The New York Times, one of the most influential newspapers in the world, not only influences its readers but also has significant impact on the news judgment and editorial perspective of other media. The caliber of accuracy, balance and thoroughness in this publication are therefore of particular importance.
The New York Times continues to eschew objectivity and employ a double standard in its coverage of the Arab-Israeli conflict. Our six-month study of the newspaper's coverage details how the newspaper treats Israel with a harsher standard, omits context, and shows a clear preference for the Palestinian narrative.
The coastal territory must be the only place in the world with a collapsing fishing industry which nevertheless manages to more than double its catch. The New York Times tells one story. The numbers tell another.
Several hours after Tiran Fero's family reported that Palestinian gunmen killed the Israeli Druze high schooler by unhooking his ventilator in a Jenin hospital, leading media outlets continued to ignore their account. And then CAMERA stepped in.
One of the most absurd fronts in an ongoing Arab/Palestinian war on Israel’s legitimacy is the inane fight about who owns the original recipe of popular food. It is part of a larger campaign conducted by detractors of the Jewish state. And the New York Times has, once again, weighed in with a story that highlights their views.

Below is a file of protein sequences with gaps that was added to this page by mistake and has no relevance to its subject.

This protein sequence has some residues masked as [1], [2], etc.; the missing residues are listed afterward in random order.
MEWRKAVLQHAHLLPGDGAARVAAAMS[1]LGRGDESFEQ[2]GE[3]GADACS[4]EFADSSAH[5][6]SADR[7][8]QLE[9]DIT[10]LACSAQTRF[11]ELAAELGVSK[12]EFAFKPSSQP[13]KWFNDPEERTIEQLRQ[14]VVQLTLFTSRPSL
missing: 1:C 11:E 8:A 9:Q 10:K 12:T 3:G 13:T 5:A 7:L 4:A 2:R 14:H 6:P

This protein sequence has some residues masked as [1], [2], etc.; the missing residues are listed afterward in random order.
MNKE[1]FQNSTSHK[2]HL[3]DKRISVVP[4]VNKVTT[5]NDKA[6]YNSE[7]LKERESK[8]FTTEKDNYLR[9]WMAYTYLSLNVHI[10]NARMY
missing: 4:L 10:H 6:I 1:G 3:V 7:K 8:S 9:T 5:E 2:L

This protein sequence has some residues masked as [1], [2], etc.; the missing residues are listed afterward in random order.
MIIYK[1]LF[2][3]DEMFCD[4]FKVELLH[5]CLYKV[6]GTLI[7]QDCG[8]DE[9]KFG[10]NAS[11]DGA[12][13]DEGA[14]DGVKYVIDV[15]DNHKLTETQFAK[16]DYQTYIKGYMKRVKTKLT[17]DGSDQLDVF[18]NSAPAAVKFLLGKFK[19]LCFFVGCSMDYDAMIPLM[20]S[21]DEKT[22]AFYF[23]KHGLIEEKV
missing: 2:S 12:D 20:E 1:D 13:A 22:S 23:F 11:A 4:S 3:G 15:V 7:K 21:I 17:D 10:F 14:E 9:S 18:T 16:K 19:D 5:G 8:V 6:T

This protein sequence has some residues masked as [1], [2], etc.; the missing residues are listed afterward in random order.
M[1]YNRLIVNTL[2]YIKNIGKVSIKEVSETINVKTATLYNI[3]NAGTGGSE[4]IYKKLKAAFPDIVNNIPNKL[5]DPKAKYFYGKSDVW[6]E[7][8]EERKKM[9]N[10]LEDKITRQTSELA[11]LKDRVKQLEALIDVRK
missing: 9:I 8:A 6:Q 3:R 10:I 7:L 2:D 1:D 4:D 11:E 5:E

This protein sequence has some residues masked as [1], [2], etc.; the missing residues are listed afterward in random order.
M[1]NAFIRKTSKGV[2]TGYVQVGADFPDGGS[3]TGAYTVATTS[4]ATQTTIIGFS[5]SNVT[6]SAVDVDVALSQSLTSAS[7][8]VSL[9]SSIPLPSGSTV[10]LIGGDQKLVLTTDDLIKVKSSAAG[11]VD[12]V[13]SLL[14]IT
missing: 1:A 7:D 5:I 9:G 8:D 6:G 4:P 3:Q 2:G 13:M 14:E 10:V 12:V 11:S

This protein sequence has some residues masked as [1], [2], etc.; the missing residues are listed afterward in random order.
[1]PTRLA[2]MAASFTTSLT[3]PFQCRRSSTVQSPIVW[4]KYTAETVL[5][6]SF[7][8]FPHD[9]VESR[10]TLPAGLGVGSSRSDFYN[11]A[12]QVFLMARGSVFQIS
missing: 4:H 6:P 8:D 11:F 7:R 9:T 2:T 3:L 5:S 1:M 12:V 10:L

A recent NYT "critics pick" was "Foragers," a partisan, political film on the Israeli-Palestinian conflict by Palestinian filmmaker Jumana Manna. Reviewer Will Heinrich not only accepts the filmmaker’s messaging as unvarnished truth, but bolsters and amplifies it in his own words to falsely suggest Israel is an apartheid state.
For the second week in a row, the front page of the New York Times featured an article that either provided fuel for antisemitism or sanitized those who have been accused of it. The latest purports to expose the role of Russian disinformation in dividing the Women’s March protest movement, but downplays the antisemitism of the movement's leaders, particularly that of Linda Sarsour, and whitewashes the BDS movement she promotes.
The New York Times’ latest piece on the death of Palestinian journalist Shireen Abu Akleh, written by editorial board member Serge Schmemann, is yet another example of the newspaper setting facts to the side to promote an anti-Israel narrative.
A much ballyhooed New York Times investigation of Hasidic schools includes multiple aspersions that feed into anti-Jewish tropes about money, greed and exploitation. These are cast without context, statistics or other rigorous, supportive evidence. It is a style of advocacy journalism that fuels antisemitism and undermines what would be better achieved with a properly contextualized and statistically supported report.
The Western media has increasingly abetted Palestinian propaganda efforts to erase the Jewish claim to Jerusalem and the Temple Mount. Far too many journalists today accept the historic revisionism and political falsehoods put out by Palestinian activists and leaders and promote it with their own jargon and linguistic tricks.